Edgar Allan Poe was a predominate and highly influential figure in world literature. Much of Poe's notability is based on his ingenious and profound short stories, poems, and critical theories. The innovative way that he wrote established a pretense of how the short form in both poetry and fiction should be, which is one reason they regard Poe in literary histories and handbooks as the architect of the modern short story (Quinn 93). It was Poe's particular genius that in his work he gave consummate artistic form both to his personal obsessions and those of previous literary generations, at the same time creating new forms which provided a means of expression for future artists (Allen 473).
Edgar Allan Poe was born to poor actor parents. His father David was an average actor and a heavy drinker who deserted his son and wife and disappeared forever. His mother Elizabeth, on the other hand, was said to have been a charismatic and talented actress. Elizabeth died of tuberculosis in December of 1811. Edgar Poe was not quite three, but always remembered his mother vomiting blood and being carried away from him forever by sinister men dressed in black. It was her sudden death that was said to have warped Poe for the rest of his life (Krutch 12). After his mother's death Poe was taken into the home of John and Frances Allan - hence his middle name.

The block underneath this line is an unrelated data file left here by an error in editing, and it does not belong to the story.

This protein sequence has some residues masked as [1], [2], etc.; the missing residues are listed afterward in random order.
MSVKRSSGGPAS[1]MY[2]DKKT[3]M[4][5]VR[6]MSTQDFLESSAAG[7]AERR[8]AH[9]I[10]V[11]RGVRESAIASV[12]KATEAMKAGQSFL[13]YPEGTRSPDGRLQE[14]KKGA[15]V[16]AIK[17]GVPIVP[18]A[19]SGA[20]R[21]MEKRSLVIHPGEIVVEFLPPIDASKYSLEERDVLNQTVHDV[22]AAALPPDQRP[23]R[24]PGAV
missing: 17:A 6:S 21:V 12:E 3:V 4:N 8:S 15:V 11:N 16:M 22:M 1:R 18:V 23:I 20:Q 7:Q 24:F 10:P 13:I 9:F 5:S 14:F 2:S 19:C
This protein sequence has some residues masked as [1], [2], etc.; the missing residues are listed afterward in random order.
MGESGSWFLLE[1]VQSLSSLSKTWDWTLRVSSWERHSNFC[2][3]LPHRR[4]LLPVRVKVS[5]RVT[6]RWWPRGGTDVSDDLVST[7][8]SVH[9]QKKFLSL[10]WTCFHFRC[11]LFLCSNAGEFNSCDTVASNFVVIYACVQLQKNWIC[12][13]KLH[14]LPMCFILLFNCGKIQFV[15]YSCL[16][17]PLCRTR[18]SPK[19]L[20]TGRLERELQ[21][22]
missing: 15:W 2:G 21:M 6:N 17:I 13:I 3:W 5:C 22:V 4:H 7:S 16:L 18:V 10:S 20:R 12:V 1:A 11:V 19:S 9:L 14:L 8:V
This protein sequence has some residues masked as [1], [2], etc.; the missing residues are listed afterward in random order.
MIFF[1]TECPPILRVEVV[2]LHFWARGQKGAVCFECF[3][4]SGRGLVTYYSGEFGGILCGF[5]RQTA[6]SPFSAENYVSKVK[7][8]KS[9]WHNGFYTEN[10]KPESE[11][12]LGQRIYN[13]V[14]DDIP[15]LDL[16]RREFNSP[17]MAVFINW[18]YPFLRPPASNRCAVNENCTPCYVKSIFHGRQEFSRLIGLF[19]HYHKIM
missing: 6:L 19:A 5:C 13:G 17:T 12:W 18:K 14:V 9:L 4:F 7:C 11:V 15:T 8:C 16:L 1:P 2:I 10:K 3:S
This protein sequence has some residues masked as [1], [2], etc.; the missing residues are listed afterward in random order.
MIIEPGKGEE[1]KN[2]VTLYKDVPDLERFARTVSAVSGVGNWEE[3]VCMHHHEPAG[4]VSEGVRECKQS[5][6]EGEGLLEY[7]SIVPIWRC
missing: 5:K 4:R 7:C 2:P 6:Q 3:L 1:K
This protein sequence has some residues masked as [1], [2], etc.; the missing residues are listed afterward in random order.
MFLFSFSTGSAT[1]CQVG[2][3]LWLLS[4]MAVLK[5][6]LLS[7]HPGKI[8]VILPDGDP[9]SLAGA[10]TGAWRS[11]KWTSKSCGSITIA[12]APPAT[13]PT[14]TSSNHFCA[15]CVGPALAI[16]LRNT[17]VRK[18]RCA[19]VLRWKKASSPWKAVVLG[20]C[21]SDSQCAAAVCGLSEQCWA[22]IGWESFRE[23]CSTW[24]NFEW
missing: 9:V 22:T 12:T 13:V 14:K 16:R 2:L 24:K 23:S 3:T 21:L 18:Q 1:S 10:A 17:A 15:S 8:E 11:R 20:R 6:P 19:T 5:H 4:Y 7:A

In 1834 Poe brought his aunt Mrs. Clemm and her daughter Virginia to live with him and in 1836 he married his young cousin. It was during this time that an extreme production of literature came from Poe. He wrote stories and many forceful and slashing reviews, waging war on mediocrity and trying to enforce high literary standards (Krutch 55). Unfortunately his efforts were often wasted on rather insignificant works. After six years of marriage Virginia had become fatally ill, and her slowly progressing illness between 1842 and 1847 had driven Poe to distraction.